The Government prefaces its argument for affirmance with two contentions: first, that Taylor cannot now question the fines as exceeding his financial ability, because he did not assign that point on the appeal from his convictions; and, secondly, that Taylor having accepted probation in December 1961, when sentenced, cannot now be heard to deny the commensurate fairness of the fines. The ready answer to the first argument is that the quantum of a sentence, if within the statutory limit, as are the sentences here, cannot be disturbed by the appellate court. Helton v. United States, 302 F.2d 558, 559 (5 Cir. 1962); Shepard v. United States, 257 F.2d 293, 294 (6 Cir. 1958); United States v. Rosenberg, 195 F.2d 583, 603-609 (2 Cir.), cert. denied, 344 U.S. 838, 73 S.Ct. 20, 97 L.Ed. 652 (1952); Ong v. United States, 131 F.2d 175 (4 Cir. 1942). Consequently, an appeal on the ground that the $20,000.00 was unjust would have been in vain. Adequate rejoinder to the Government's second contention is that Taylor relies upon his impecunious state in 1963 when defaulting, not in 1961 when probationed.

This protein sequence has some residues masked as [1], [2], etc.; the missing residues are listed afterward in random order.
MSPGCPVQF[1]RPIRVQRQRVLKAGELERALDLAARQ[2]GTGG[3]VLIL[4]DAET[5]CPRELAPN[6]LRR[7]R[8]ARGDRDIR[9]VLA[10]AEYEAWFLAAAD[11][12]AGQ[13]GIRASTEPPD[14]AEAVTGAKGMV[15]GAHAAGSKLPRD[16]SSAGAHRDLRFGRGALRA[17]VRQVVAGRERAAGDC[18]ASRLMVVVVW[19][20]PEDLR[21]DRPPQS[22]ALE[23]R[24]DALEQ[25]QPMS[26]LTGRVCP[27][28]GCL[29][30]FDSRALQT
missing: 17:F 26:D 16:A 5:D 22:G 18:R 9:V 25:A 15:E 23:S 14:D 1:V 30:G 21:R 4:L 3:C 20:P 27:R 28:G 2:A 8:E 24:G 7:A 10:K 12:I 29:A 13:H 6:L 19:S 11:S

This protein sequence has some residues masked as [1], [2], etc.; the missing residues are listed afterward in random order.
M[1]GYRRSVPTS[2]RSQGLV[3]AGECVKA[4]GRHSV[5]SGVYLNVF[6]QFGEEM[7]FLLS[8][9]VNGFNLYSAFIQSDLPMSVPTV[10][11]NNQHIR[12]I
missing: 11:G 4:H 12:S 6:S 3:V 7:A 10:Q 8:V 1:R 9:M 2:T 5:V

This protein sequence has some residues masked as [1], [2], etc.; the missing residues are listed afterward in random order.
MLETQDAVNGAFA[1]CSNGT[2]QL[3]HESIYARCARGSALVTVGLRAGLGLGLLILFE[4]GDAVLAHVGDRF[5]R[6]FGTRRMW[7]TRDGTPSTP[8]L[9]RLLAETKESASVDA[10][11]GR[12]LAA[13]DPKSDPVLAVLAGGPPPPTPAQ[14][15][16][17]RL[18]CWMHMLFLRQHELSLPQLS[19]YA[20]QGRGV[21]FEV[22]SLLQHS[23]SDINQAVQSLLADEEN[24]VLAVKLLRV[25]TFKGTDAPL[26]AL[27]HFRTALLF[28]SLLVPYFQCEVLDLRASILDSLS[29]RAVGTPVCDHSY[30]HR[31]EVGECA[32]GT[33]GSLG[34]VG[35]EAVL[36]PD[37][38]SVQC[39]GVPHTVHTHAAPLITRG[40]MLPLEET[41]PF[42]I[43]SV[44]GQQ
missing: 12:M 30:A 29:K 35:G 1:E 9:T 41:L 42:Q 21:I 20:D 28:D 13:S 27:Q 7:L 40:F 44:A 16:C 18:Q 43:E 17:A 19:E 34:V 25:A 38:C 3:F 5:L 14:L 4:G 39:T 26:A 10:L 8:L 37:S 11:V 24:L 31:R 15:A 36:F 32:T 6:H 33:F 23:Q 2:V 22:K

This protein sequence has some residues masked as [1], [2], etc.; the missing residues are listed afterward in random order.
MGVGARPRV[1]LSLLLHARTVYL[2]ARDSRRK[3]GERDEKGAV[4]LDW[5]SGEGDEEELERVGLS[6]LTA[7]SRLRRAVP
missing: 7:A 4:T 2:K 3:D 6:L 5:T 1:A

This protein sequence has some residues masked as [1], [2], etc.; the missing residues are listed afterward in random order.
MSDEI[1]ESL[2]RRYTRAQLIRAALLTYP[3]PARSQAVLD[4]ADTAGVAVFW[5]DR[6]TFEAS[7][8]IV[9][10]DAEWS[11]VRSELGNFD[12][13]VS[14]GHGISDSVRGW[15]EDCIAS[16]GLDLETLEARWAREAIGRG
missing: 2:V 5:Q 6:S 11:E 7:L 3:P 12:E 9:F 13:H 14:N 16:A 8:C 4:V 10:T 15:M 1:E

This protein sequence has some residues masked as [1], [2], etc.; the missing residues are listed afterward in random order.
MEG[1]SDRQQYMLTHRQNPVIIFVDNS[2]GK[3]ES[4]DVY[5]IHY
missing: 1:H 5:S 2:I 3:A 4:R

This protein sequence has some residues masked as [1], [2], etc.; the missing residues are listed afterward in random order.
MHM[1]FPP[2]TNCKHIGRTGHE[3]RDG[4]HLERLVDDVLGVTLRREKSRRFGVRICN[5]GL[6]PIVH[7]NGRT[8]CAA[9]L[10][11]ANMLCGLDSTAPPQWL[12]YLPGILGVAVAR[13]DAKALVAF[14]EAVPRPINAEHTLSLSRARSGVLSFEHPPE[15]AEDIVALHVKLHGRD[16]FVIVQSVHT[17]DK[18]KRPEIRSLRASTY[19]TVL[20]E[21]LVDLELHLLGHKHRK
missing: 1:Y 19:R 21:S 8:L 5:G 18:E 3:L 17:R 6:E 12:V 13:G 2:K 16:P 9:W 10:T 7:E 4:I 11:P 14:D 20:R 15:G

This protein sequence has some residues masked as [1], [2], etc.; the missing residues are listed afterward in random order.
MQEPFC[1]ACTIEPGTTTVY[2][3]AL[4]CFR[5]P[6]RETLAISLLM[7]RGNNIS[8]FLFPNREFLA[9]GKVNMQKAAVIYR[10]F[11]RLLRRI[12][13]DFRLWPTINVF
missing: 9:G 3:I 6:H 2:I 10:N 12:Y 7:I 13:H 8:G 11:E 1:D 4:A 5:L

The main reliance of the Government on this appeal is the proposition that as the fine was authorized by law, there was no abuse in its levy or in making its payment a condition absolute. Bare non-payment would, on this basis, be conclusive of disobedience of the probation terms. We disagree. If actually Taylor endeavored in good faith, though in vain, to keep the commandment of the orders, his unsuccess would not subject him to the imprisonment as of course. Bald failure would not necessarily be a transgression. Decisive is his earnestness and effort to fulfill the proviso, as we read the probation statute, 18 U.S.C. § 3651 et seq. Revocation rests in the sound discretion of the trial court, but it is to be justifiably exercised. Burns v. United States, 287 U.S. 216, 222-223, 53 S.Ct. 154, 77 L.Ed. 266 (1932); Hamilton v. United States, 219 F.2d 364 (10 Cir. 1955); Hollandsworth v. United States, 34 F.2d 423, 428 (4 Cir. 1929). If in reality he was too poor to pay, not to blame for it, and sincere in the try, his probation is not beyond redemption.


Backing this conclusion is the spirit of § 3569 of Title 18 U.S.C. directing the release after 30 days, on a pauper's oath, of any Federal prisoner committed for non-payment of a fine. The obvious Congressional aim in this statute would be defeated if continued incarceration for an unpaid fine, despite inability to make it good, could be enforced through imposing a fine as an inexcusable condition of probation. Here, for example, the convict could be confined for 2 years for the unsatisfied amercement, if penury is not to be counted.